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Old 12-03-2010
JonEisberg JonEisberg is offline
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Originally Posted by svsirius View Post
I have not jumped in to this one before now.. but to all of those who are defending that we don't know enough to form some conclusions.. listen to Bill Trayfors, S/V Auspicious etc. There is no reason to attempt what they did, Even if someone was having real medical difficulties you first get on the radio to local authorities to determine the best cause of action. Trust me there were other alternatives some of which were outlined earlier.


There is no excuse, second guessing .. that was simply a failure of the captain which allowed that to occur. It is especially true of cuts between islands with an lee shore and current conditions which is very well documented to occur in the Bahamas.

Hello Jon,

C’mon, man – such old-fashioned “rules” went out the window with the advent of Loran, and then GPS… (grin)

I’ve followed this thread with interest, lots of good perspectives offered here. However, I’m planted firmly in the camp with those who’ve asserted that this tragedy was entirely avoidable – no matter what cascading series of circumstance occurred, everything stems from the unfathomably poor decision made that night to enter that cut…

Perhaps the greatest danger to any sailor – no matter how experienced – is the lack of a healthy respect for “knowing what you do not know”… First and foremost, such an awareness should always inform the thinking of anyone whenever they venture off in a small boat, knowing the limitations of your skill and/or experience is perhaps the greatest responsibility of any skipper… It’s painfully apparent to me the master of RULE 62 had precious little experience running inlets of the sort found between Montauk and Canaveral, much less a Bahamian cut – otherwise, he simply would have KNOWN, beyond any doubt, that to attempt the North Bar Channel in such conditions was virtually suicidal…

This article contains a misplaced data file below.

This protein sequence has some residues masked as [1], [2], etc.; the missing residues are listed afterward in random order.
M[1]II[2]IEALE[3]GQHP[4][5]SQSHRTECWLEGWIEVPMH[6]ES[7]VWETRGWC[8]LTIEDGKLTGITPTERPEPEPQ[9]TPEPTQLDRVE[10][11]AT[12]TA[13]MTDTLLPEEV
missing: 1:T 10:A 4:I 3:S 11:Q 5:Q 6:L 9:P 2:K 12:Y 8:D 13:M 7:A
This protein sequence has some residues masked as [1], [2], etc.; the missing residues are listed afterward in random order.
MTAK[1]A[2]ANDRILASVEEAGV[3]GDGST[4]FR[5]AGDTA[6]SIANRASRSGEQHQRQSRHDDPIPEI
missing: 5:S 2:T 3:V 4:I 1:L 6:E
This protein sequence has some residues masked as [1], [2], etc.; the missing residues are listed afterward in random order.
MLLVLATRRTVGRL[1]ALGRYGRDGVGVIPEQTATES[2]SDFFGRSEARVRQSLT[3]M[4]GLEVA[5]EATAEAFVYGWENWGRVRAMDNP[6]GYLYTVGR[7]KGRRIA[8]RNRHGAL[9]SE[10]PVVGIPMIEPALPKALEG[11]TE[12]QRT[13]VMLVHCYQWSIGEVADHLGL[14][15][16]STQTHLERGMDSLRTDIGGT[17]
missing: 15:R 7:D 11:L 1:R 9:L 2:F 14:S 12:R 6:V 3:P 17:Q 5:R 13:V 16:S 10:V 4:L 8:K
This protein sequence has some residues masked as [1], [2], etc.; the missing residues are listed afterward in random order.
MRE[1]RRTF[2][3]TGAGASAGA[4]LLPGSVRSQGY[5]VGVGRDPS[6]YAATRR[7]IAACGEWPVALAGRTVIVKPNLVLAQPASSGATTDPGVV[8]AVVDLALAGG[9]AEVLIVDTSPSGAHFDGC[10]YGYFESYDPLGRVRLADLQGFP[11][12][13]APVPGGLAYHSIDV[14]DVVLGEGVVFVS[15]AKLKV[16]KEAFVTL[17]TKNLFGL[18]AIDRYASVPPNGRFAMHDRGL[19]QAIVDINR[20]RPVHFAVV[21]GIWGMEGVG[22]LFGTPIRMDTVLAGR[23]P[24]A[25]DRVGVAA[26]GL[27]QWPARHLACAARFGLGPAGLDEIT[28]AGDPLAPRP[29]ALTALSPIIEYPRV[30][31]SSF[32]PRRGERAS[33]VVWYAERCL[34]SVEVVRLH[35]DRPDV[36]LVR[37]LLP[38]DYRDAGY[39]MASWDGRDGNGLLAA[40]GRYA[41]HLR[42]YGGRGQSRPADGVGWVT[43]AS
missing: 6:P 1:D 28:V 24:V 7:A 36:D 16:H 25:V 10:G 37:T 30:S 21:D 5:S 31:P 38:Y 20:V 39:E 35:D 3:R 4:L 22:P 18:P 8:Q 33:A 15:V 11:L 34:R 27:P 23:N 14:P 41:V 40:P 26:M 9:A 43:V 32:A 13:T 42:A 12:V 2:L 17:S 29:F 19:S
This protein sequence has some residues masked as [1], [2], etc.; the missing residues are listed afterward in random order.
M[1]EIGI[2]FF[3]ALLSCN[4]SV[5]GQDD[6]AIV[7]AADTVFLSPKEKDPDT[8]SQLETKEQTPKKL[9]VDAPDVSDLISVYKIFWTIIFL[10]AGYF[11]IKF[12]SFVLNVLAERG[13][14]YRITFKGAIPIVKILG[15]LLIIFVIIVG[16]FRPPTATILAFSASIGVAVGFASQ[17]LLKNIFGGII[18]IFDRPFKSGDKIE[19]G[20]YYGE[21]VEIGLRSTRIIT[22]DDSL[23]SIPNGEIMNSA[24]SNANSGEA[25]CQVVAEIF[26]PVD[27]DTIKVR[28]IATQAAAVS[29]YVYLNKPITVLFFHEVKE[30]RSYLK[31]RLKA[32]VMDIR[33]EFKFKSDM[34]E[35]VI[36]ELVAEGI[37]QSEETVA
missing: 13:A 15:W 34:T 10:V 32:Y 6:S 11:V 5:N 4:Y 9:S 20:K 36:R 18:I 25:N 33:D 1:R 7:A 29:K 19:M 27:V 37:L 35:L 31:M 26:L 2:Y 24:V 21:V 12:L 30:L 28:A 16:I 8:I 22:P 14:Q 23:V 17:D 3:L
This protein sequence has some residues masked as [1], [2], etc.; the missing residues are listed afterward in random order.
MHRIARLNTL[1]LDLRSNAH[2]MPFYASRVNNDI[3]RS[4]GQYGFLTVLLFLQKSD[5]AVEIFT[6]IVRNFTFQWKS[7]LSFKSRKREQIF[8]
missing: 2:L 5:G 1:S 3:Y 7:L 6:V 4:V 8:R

More than anything else, what strikes me about this incident is that it a classic example of a “GPS-enabled” mishap… Quite simply, had the GPS aboard RULE 62 been disabled or inoperative that night, there is no way in hell the skipper would have been sufficiently emboldened to attempt that entry, treating it like the virtual equivalent of a video game… “Just keep the cursor in between those rocky things on the screen, and we’ll be in smooth water before we know it, and drop our hook right on top of that little “anchor” symbol indicated behind Lynyard Cay…”

Monty and Sarah Lewis were one of the best things that ever happened to Bahamian Kroozing. Unfortunately, the precision of their Explorer Charts is also one of the worst things that’s ever happened out there… I’ve witnessed this trend for years, yet it still boggles the mind - he amount of false confidence that many cruisers are displaying these days in the accuracy of electronic positioning and charting is frightening to a degree I’m still hard pressed to express…